by Helen Newell
Auditioning requires a certain mindset and focus to execute, and puts people out of their comfort zone. On October 19th, 31 band and 49 choral students from Lincoln Academy piled into busses at the end of the school day and travelled to the Oak Hill High School in Wales, Maine to audition for the District Three Music Festival.
The students had been preparing their pieces since the beginning of school, and their intensive work paid off at the audition. The band students prepared “Hornpipe” theme from Water Music, while the chorus students sang Sebben Crudele by Antonio Caldara. In addition to their main piece, the band students also prepared major scales, a chromatic scale, and sight read a piece of music at the audition in front of a judge. The chorus students prepared their piece, a scale, and sight read solfege for the judges. The students were all scored on different aspects like technique, accuracy, tone, intonation, and musicality in their pieces.
Liz Matta, band director at Lincoln Academy and manager and saxophone judge of the auditions, commented “Auditioning is great because students have to go into a room by themselves and play for someone they don’t know, and it takes a lot of bravery and confidence to do that”. She added that “Auditioning helps the band program because we have kids taking that extra step and putting themselves out there.”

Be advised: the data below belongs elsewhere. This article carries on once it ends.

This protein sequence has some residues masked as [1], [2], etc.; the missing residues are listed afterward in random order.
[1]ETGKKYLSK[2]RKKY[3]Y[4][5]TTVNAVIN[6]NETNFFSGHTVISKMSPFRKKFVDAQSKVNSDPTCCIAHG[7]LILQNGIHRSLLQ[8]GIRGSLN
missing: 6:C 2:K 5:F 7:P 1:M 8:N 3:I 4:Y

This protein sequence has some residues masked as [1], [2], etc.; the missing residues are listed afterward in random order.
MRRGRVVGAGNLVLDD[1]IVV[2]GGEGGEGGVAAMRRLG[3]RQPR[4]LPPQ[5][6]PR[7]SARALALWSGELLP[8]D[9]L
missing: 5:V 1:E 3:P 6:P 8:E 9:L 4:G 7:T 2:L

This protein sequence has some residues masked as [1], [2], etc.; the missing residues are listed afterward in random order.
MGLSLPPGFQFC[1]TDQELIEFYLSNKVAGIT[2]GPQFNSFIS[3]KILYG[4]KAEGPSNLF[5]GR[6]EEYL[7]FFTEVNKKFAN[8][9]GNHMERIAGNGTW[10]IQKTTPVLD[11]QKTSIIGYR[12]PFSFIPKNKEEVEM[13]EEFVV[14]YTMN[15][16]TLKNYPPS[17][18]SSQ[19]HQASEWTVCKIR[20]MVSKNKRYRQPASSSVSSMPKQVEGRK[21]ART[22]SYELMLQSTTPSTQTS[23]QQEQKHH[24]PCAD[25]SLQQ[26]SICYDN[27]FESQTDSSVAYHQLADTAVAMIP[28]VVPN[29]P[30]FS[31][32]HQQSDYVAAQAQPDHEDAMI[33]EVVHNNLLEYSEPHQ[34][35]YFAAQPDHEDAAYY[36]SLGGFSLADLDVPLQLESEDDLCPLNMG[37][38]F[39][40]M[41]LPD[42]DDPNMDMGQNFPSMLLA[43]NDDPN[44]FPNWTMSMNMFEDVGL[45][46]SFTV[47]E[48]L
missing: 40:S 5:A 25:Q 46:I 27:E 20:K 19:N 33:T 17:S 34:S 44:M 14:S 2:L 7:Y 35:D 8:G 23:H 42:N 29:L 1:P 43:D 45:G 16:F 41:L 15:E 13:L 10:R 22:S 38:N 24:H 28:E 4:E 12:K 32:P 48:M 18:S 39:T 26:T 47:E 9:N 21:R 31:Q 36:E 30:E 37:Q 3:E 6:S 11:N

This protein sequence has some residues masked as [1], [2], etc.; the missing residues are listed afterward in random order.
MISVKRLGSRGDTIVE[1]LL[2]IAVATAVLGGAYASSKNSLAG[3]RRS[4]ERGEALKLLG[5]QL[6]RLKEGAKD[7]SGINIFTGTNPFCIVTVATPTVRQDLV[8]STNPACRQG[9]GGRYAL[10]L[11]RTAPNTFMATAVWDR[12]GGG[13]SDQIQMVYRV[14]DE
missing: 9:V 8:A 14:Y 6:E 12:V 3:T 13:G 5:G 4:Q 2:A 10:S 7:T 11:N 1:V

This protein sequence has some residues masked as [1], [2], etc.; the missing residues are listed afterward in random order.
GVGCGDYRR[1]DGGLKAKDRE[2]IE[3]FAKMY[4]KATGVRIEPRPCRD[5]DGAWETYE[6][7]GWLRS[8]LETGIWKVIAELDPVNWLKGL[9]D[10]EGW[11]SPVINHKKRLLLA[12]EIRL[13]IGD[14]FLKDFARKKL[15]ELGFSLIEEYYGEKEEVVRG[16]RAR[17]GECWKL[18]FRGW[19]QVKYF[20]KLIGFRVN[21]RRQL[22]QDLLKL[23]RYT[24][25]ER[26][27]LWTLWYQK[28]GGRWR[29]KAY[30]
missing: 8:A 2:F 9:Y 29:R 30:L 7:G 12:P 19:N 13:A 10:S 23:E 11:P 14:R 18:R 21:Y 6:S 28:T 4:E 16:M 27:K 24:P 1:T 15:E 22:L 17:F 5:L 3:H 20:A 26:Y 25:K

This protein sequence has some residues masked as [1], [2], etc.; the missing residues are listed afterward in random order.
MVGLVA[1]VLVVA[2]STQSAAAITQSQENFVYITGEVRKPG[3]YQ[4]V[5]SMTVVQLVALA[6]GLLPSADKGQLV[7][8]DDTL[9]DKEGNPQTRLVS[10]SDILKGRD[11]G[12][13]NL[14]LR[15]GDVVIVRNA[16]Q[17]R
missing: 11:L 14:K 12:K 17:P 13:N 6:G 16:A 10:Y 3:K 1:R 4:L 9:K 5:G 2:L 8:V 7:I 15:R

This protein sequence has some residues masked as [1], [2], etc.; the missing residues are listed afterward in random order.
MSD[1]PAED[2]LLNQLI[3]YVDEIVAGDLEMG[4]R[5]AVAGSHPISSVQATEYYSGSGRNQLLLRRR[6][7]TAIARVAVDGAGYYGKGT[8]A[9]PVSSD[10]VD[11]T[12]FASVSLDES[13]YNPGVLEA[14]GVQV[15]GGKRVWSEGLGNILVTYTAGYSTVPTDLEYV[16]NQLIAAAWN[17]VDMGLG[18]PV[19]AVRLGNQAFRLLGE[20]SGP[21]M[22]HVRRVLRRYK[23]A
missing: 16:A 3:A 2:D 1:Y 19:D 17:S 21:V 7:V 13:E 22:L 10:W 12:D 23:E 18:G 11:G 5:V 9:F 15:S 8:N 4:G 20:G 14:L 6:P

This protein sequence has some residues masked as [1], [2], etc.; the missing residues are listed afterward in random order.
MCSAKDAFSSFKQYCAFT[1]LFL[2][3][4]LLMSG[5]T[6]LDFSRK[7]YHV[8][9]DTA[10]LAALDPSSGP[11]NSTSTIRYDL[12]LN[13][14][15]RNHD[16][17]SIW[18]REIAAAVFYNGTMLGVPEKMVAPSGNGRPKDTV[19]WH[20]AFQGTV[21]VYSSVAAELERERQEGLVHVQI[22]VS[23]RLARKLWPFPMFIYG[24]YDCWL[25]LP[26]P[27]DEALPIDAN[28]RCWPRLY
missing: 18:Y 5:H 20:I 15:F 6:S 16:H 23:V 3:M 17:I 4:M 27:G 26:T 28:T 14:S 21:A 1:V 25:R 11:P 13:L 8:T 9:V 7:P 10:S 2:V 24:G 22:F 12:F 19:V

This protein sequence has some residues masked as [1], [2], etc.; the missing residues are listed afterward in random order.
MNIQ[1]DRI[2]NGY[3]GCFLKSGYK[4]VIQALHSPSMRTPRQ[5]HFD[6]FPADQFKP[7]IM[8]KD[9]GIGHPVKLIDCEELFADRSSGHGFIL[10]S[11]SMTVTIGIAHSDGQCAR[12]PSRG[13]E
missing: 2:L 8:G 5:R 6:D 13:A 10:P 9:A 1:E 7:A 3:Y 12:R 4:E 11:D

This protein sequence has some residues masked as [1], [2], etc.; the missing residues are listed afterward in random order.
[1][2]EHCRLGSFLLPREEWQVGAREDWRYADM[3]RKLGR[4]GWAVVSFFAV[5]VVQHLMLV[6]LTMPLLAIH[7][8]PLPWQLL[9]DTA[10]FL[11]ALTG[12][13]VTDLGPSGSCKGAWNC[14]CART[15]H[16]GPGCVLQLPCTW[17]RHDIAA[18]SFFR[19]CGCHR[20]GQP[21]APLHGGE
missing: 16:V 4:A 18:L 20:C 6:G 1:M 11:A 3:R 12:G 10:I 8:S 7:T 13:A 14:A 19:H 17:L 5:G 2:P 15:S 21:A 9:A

Auditioning does produce results, especially in the classroom, as the students use the skills they develop and apply them to their band and choral programs. Phoebe Pugh, a sophomore at Lincoln and soprano in the LA Concert Choir, said “Auditioning is really fun, and you learn a lot about music, but going into the audition, I was kind of scared and nervous because there’s always a fear of failure that everyone has. You always want to do your best, for both yourself and others, so whenever you go to audition you want to focus on remembering to both have fun and perform the greatest that you can, which is both terrifying and empowering for many.” Pugh auditioned and attended the festival last year, and auditioned again this year.
After the judges score the students, the top scoring kids will be accepted into the festival. They find out their scores about two weeks after auditions. The students that made the cut will attend the District Three Music Festival this spring. Last year 48 students (16 instrumentalists and 36 vocalists) qualified for the District Festival.
Regardless of their score, every student that auditioned took a step of bravery that shows their inexplicable confidence and musical talent, and bravery that will help them further their musical knowledge and experiences in life.
Helen Newell is a sophomore at Lincoln Academy, where she is a Communications Intern. She auditioned for the District III Music Festival on the clarinet.